Wild Nights – Wild Nights

Wild Nights – Wild Nights

by Emily Dickinson

Wild nights – Wild nights!
Were I with thee
Wild nights should be
Our luxury!

Futile – the winds –
To a Heart in port –
Done with the Compass –
Done with the Chart!

Rowing in Eden –
Ah – the Sea!
Might I but moor – tonight –
In thee!

Summary of Wild Nights – Wild Nights

  • Popularity of “Wild Nights – Wild Nights”: Emily Dickinson, a distinguished American poet, wrote ‘Wild nights – Wild Nightsfulfillment It is one of the thought-provoking poems known for spiritual madness as well as nature. It was first published in 1891. The poem speaks about the strong passion and hidden desires of the speaker. Its popularity, however, lies in that it deals with the phenomenon of love, exhilaration, and association of these things with the madness as well as the life hereafter.
  • “Wild Nights – Wild Nights” As a Representative of Desire: This poem is an expression of joy. The speaker narrates her innermost feelings. The speaker declares that the nights she wants to spend time with her lover are going to be her real treasure. She talks about the satisfaction and joy she will feel about the fulfillment of these intense desires. These desires may be about intimacy, religious, or can also be linked to death. Throughout the poem, she imagines herself with her mate. She also declares that she does not need any navigational tools like a chart and compass because she has reached her desired destination. She envisions a life in which she has nothing to worry about, except for how much she loves her beloved. She imagines herself in the Eden with her lover.
  • Major Themes in “Wild Nights – Wild Nights”: Love, fulfillment, and imagination are the major themes of this poem. The poet has beautifully painted the strong bond and passion of two lovers in this literary piece. Her desire is so strong and dominating that it directs her to find a direction for it. Being with the person whom she loves desperately will bring endless joy into her life. Therefore, she calls the nights of their union as “wild nights.”

Analysis of Literary Devices Used in “Wild Nights – Wild Nights”

Literary devices are tools used by writers to convey their emotions, ideas, and themes to make texts more appealing to the reader. Emily Dickinson, too, has used some literary devices in this poem. The analysis of some of the literary devices used in this poem has been given below.

  1. Enjambment: It is defined as a thought in verse that does not come to an end at a line break; rather, it rolls over to the next line. For example,

Were I with thee
Wild nights should be
Our luxury!”

  1. Consonance: Consonance is the repetition of consonant sounds in the same line. For example, the sound of /n/ in “Rowing in Eden” and the sounds of /d/ and /s/ in “Wild nights – Wild nights”.
  2. Imagery: Imagery is used to make the readers perceive things involving their five senses. For example, “Done with the Compass”, “Rowing in Eden” and “Might I but moor – tonight.”
  3. Assonance: Assonance is the repetition of vowel sounds in the same line. For example, the sound of /oo/ in “Might I but moor – tonight” and the sound of /i/ in “Rowing in Eden.”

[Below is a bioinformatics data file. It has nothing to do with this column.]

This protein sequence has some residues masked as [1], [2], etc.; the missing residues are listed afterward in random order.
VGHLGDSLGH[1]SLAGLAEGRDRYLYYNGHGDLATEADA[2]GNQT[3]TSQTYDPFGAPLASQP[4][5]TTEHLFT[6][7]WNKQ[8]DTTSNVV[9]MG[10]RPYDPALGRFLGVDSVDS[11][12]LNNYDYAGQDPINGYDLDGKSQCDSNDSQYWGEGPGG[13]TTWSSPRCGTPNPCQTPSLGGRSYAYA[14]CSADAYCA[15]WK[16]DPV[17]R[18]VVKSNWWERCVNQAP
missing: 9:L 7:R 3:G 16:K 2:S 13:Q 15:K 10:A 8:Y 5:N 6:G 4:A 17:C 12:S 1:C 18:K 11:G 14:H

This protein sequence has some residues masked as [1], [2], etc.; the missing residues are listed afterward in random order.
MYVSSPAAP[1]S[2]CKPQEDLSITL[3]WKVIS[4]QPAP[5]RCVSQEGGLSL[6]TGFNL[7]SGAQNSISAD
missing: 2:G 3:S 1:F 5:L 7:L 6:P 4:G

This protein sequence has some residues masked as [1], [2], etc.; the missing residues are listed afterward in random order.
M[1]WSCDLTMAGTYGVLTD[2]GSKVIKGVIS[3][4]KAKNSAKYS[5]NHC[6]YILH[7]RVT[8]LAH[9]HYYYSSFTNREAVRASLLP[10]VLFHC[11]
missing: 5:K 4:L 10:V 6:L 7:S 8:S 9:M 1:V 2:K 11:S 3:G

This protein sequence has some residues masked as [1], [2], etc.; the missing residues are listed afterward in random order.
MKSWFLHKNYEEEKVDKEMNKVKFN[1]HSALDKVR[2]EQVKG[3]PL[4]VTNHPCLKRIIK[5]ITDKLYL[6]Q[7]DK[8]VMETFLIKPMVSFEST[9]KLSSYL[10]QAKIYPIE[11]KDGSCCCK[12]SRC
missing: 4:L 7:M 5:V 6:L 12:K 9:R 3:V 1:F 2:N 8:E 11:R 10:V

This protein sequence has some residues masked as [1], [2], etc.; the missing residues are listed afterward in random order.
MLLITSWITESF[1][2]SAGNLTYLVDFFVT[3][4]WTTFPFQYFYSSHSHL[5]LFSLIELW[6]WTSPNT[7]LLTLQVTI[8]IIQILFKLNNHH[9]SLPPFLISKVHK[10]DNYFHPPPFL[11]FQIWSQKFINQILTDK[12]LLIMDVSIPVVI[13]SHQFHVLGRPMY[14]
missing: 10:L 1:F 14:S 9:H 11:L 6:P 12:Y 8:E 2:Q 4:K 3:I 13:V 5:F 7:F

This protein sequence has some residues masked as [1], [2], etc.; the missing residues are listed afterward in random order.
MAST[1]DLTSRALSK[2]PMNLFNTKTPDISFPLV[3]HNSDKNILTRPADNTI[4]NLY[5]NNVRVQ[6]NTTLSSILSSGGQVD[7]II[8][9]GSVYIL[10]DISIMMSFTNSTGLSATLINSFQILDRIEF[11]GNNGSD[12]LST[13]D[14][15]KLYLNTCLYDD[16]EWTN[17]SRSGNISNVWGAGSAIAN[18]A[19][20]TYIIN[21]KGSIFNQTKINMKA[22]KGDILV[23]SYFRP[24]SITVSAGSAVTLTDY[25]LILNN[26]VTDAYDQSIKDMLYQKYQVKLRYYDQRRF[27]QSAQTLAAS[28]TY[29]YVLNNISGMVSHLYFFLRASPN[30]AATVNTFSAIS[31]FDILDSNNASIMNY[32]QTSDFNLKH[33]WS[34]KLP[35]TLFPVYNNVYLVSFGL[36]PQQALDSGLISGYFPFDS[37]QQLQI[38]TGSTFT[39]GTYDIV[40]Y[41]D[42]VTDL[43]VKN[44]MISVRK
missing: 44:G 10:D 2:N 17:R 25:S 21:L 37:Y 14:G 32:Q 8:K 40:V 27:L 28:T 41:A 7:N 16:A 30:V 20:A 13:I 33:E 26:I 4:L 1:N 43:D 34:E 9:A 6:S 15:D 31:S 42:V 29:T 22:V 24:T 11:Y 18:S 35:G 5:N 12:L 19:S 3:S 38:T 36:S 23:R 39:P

4. Alliteration: Alliteration is the repetition of consonant sounds in the same line in quick succession. For example, the sound of /w/ and /n/ in “Wild nights – Wild nights.”
  5. Anaphora: It refers to the repetition of a word or expression in the first part of some verses. For example, “Wild nights” in the first line of the poem is repeated to emphasize the atmosphere of the night.
  6. Allusion: Allusion is a belief and an indirect reference of a person, place, thing, or idea of a historical, cultural, political, including literary significance. For example, in the third stanza, the word ‘Eden’ alludes to paradise or real heaven.
  7. Metaphor: It is a figure of speech in which an implied comparison is made between different persons and objects. For example, ‘sea’ is the metaphor of love, and ‘moor’ stands for attachment with love.
  8. Symbolism: Symbolism means using symbols to signify ideas and qualities, giving them symbolic meanings that are different from the literal meanings. Here, “sea” symbolizes unbound love, and “nights” symbolize the passion of the speaker.

Analysis of Poetic Devices Used in “Wild nights – Wild Nights”

Poetic and literary devices are the same, but a few are used only in poetry. Here is the analysis of some of the poetic devices used in this poem.

  1. Stanza: A stanza is a poetic form of some lines. There are three stanzas in this poem, each comprises four lines in it.
  2. Quatrain: A quatrain is a four-lined stanza borrowed from Persian poetry. Here, each stanza is a quatrain.
  3. Free Verse: Free Verse is a type of poetry that does not contain patterns of rhyme or meter. Here, second and third stanzas are written in a free verse style with no strict rhyme or meter.
  4. Rhyme Scheme: Although most of the poem is written in free verse form, the rhyme scheme followed by the first stanza is ABBB.

Quotes to be Used

The lines stated below are appropriate to be used by a lover to express his intense and pure love for his beloved.

“Rowing in Eden –
Ah – the Sea!
Might I but moor – tonight –
In thee!”